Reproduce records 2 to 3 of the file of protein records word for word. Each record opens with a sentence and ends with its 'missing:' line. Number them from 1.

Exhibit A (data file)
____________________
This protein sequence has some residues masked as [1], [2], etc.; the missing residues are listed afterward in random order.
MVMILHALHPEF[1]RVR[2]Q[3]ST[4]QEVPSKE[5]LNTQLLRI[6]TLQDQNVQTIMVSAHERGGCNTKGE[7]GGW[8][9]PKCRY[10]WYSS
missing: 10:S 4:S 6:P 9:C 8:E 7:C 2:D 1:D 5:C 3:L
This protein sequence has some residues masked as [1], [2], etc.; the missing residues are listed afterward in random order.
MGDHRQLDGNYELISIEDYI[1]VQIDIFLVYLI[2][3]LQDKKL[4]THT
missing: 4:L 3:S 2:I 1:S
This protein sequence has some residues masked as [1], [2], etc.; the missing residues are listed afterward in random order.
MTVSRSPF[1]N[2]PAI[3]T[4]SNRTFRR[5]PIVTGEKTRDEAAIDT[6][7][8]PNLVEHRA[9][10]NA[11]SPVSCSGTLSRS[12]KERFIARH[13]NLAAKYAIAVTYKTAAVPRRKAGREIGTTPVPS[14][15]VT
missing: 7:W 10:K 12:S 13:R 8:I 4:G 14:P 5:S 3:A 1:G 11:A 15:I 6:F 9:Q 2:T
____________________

This protein sequence has some residues masked as [1], [2], etc.; the missing residues are listed afterward in random order.
MGDHRQLDGNYELISIEDYI[1]VQIDIFLVYLI[2][3]LQDKKL[4]THT
missing: 4:L 3:S 2:I 1:S
This protein sequence has some residues masked as [1], [2], etc.; the missing residues are listed afterward in random order.
MTVSRSPF[1]N[2]PAI[3]T[4]SNRTFRR[5]PIVTGEKTRDEAAIDT[6][7][8]PNLVEHRA[9][10]NA[11]SPVSCSGTLSRS[12]KERFIARH[13]NLAAKYAIAVTYKTAAVPRRKAGREIGTTPVPS[14][15]VT
missing: 7:W 10:K 12:S 13:R 8:I 4:G 14:P 5:S 3:A 1:G 11:A 15:I 6:F 9:Q 2:T